Shrinking Ice Sheet Made A Surprising Comeback

June 13, 2018

By Sarah Fecht
 

snowmobile drags radar across West Antarctic Ice Sheet

An ice-penetrating radar system, towed behind a snowmobile, turns up strange features beneath the West Antarctic Ice Sheet. Photo: Jonathan Kingslake

The ice sheets near earth’s poles have been constantly shrinking for the past 20,000 years. At least, that’s what scientists used to think. But according to a study published today in Nature, the West Antarctic Ice Sheet has regrown in recent history—and the process was driven by its own shrinking.

Since the peak of the last glacial period about 20,000 years ago, the planet has been warming, the seas rising, and the ice sheets generally getting smaller. But the new study, co-led by glaciologist Jonathan Kingslake from Columbia’s Lamont-Doherty Earth Observatory, found that the West Antarctic Ice Sheet shrank more than anyone suspected. Around 10,000 years ago, its leading edge had retreated 200 kilometers farther inland than its present-day location. Yet it didn’t collapse. It bounced back, and Kingslake and his team think they know how.

Unfortunately, the mechanism behind the ice sheet’s regrowth probably won’t work fast enough to save today’s ice sheets from melting and causing seas to rise. However, the findings could help to refine predictions about how today’s warming climate will impact polar ice and sea level rise.

Accidental Discoveries

The team stumbled upon two key parts of its discovery by accident. First, during a trip to Antarctica to study ancient ice flows, Kingslake and a colleague were towing a radar device over the ice near the Weddell Sea. Just before they turned around to head back to camp, the radar spotted something strange hundreds of meters below, where the ice sheet meets solid ground.

radar images of ice layers

Ordinarily, ice sheet layers look like smooth, undulating layers in radar images, as shown in the top portion of this image. The chaotic squiggles near the ice sheet’s base were a surprise. Image: Kingslake et al., Nature 2018

Normally, ice layers look like smooth, undulating waves. But this feature was a series of what looked like cracks slicing up through the layers chaotically. “It was just bizarre,” says Kingslake. “We hadn’t seen these kinds of structures near the base of an ice sheet before.”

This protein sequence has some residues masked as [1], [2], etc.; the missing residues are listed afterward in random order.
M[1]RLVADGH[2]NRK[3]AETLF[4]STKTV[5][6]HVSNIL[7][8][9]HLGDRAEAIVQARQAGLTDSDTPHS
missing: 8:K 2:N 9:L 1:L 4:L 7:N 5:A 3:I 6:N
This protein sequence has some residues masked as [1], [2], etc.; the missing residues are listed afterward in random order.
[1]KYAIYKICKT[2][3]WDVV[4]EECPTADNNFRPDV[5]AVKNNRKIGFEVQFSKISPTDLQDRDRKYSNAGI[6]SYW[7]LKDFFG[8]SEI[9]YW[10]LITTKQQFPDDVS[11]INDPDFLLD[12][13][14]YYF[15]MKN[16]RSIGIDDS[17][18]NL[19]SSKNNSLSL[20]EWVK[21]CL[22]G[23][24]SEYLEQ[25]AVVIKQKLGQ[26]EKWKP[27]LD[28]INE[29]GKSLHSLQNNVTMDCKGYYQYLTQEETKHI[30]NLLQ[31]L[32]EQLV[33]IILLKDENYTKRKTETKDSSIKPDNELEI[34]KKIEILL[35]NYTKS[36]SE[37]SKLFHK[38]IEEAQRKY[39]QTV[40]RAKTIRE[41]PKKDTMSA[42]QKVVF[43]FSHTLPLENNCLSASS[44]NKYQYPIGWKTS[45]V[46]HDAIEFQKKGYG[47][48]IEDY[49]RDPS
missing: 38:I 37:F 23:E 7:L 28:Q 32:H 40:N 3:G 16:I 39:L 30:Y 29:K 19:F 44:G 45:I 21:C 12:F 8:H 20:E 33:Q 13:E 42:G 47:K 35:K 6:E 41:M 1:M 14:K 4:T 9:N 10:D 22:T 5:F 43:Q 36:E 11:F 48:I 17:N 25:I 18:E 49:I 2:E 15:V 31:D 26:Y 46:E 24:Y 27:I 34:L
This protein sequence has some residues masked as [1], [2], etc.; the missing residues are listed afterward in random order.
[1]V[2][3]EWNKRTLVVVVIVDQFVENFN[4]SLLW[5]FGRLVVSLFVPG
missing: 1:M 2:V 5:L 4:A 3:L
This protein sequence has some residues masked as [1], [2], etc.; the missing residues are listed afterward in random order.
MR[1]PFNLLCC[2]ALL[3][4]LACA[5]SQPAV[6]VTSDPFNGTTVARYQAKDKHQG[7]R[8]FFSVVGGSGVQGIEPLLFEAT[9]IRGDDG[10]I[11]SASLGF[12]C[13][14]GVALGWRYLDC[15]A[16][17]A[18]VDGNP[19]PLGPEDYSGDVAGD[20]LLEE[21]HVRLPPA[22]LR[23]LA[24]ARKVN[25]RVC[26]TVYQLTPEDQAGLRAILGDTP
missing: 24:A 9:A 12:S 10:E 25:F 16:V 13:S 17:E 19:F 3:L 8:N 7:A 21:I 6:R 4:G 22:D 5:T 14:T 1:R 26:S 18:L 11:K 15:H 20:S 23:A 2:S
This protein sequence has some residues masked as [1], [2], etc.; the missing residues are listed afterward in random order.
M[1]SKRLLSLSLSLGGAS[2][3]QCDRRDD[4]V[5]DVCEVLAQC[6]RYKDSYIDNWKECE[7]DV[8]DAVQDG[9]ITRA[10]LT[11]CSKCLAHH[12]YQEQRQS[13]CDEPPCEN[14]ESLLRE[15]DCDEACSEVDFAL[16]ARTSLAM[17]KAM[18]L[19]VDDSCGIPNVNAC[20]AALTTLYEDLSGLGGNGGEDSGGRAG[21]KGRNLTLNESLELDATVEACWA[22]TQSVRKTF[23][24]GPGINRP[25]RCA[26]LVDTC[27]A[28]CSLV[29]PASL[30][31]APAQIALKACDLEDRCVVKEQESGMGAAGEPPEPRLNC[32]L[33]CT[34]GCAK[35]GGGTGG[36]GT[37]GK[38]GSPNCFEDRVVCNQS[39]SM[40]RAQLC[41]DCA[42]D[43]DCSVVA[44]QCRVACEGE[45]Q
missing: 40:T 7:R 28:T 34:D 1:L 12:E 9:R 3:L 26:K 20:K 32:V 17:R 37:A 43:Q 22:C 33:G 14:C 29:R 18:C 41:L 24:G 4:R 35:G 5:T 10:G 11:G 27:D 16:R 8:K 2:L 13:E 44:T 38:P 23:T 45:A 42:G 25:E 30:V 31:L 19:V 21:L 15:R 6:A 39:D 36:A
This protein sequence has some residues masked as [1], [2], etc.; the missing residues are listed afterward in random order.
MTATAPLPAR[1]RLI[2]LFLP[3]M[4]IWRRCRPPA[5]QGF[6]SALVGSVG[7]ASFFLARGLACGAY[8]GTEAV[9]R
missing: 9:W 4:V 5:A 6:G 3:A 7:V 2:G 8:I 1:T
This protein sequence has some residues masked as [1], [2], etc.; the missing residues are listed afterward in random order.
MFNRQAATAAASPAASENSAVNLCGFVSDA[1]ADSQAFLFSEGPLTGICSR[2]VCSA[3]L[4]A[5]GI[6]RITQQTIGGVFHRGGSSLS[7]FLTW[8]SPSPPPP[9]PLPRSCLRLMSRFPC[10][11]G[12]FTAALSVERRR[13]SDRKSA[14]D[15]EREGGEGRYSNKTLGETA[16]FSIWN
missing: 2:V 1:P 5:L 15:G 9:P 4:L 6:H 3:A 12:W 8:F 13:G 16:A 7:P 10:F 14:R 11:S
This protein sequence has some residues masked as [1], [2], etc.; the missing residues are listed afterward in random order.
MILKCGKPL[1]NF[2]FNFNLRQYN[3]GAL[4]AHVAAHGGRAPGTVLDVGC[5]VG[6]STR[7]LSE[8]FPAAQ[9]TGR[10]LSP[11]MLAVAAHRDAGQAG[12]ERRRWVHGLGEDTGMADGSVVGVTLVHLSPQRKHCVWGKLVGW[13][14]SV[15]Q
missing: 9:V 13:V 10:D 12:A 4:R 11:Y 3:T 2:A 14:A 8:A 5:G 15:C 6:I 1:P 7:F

Later, an in-depth survey turned up many more of these bizarre structures in the area. They resembled areas with rapid melting, which could have happened only if the ice had been in contact with the ocean. But that’s not the way ice sheets are supposed to work—in most places they only flow in one direction: from land to the ocean.

The second discovery came when Reed Scherer and his team from Northern Illinois University performed a novel analysis on sediments recovered from the base of the ice sheet on the other side of the continent. The team found substantial amounts of carbon-14 under the ice. That was surprising, because carbon-14 comes from living organisms and their remains. That meant the deposits under the ice sheet had to have come from marine life.

“There are no fish where the ice is grounded on the sea floor,” explains Scherer, “but radiocarbon in sediments 200 kilometers upstream tells us that the sea had been much further back before. Ocean creatures left behind a radiocarbon clock.”

The team concluded that this part of the ice sheet had also been in contact with the ocean sometime within the past 40,000 years, probably much more recently.

So, What Happened?

Team members led by Torsten Albrecht from the Potsdam Institute for Climate Impact Research used a detailed computer model to investigate several possible explanations for these strange findings. They knew that as the climate warmed after the last glacial maximum, the sea level rose. Their computer model simulated those rising seas lifting the ice shelf, like a boat stranded on a beach when the tide comes in. The uplift caused the grounding line—where the ice sheet’s leading edge stops making contact with the seafloor and instead turns into a floating ice shelf—to fall back. Seawater flowed under the lifted ice, exposing some 350,000 square kilometers of the base to the ocean, according to the simulations.